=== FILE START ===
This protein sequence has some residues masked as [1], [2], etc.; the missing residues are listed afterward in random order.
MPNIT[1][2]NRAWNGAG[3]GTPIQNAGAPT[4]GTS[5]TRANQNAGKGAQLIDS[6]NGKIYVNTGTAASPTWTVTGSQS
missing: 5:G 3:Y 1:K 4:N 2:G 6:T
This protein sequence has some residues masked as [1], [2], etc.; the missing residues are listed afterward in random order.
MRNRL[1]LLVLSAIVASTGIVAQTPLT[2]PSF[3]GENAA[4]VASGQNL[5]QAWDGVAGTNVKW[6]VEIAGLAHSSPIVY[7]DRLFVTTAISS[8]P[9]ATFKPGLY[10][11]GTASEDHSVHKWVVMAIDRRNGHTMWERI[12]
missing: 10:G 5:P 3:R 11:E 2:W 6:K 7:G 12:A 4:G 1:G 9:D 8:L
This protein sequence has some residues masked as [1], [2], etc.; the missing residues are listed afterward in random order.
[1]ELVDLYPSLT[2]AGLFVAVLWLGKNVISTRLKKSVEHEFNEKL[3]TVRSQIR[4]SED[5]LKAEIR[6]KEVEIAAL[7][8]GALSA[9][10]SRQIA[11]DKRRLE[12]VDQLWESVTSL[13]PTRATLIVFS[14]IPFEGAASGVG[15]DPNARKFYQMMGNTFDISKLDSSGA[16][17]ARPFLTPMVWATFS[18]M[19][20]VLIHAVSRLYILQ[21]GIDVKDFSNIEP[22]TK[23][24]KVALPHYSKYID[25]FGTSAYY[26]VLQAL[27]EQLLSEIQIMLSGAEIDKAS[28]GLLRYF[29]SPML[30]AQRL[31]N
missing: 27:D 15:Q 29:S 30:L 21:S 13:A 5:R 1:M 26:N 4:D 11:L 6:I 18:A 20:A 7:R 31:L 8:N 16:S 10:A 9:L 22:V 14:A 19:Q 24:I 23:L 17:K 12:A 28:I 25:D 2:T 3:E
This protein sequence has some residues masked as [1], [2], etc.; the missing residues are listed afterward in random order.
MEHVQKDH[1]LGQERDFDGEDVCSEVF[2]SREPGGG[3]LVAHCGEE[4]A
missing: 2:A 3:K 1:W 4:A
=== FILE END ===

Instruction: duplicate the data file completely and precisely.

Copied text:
This protein sequence has some residues masked as [1], [2], etc.; the missing residues are listed afterward in random order.
MPNIT[1][2]NRAWNGAG[3]GTPIQNAGAPT[4]GTS[5]TRANQNAGKGAQLIDS[6]NGKIYVNTGTAASPTWTVTGSQS
missing: 5:G 3:Y 1:K 4:N 2:G 6:T
This protein sequence has some residues masked as [1], [2], etc.; the missing residues are listed afterward in random order.
MRNRL[1]LLVLSAIVASTGIVAQTPLT[2]PSF[3]GENAA[4]VASGQNL[5]QAWDGVAGTNVKW[6]VEIAGLAHSSPIVY[7]DRLFVTTAISS[8]P[9]ATFKPGLY[10][11]GTASEDHSVHKWVVMAIDRRNGHTMWERI[12]
missing: 10:G 5:P 3:R 11:E 2:W 6:K 7:G 12:A 4:G 1:G 9:D 8:L
This protein sequence has some residues masked as [1], [2], etc.; the missing residues are listed afterward in random order.
[1]ELVDLYPSLT[2]AGLFVAVLWLGKNVISTRLKKSVEHEFNEKL[3]TVRSQIR[4]SED[5]LKAEIR[6]KEVEIAAL[7][8]GALSA[9][10]SRQIA[11]DKRRLE[12]VDQLWESVTSL[13]PTRATLIVFS[14]IPFEGAASGVG[15]DPNARKFYQMMGNTFDISKLDSSGA[16][17]ARPFLTPMVWATFS[18]M[19][20]VLIHAVSRLYILQ[21]GIDVKDFSNIEP[22]TK[23][24]KVALPHYSKYID[25]FGTSAYY[26]VLQAL[27]EQLLSEIQIMLSGAEIDKAS[28]GLLRYF[29]SPML[30]AQRL[31]N
missing: 27:D 15:Q 29:S 30:L 21:S 13:A 5:R 1:M 26:N 4:D 11:L 6:I 18:A 20:A 7:R 31:L 8:N 16:S 10:A 9:L 22:V 14:A 19:Q 24:I 23:L 17:K 12:A 28:I 25:D 2:T 3:E
This protein sequence has some residues masked as [1], [2], etc.; the missing residues are listed afterward in random order.
MEHVQKDH[1]LGQERDFDGEDVCSEVF[2]SREPGGG[3]LVAHCGEE[4]A
missing: 2:A 3:K 1:W 4:A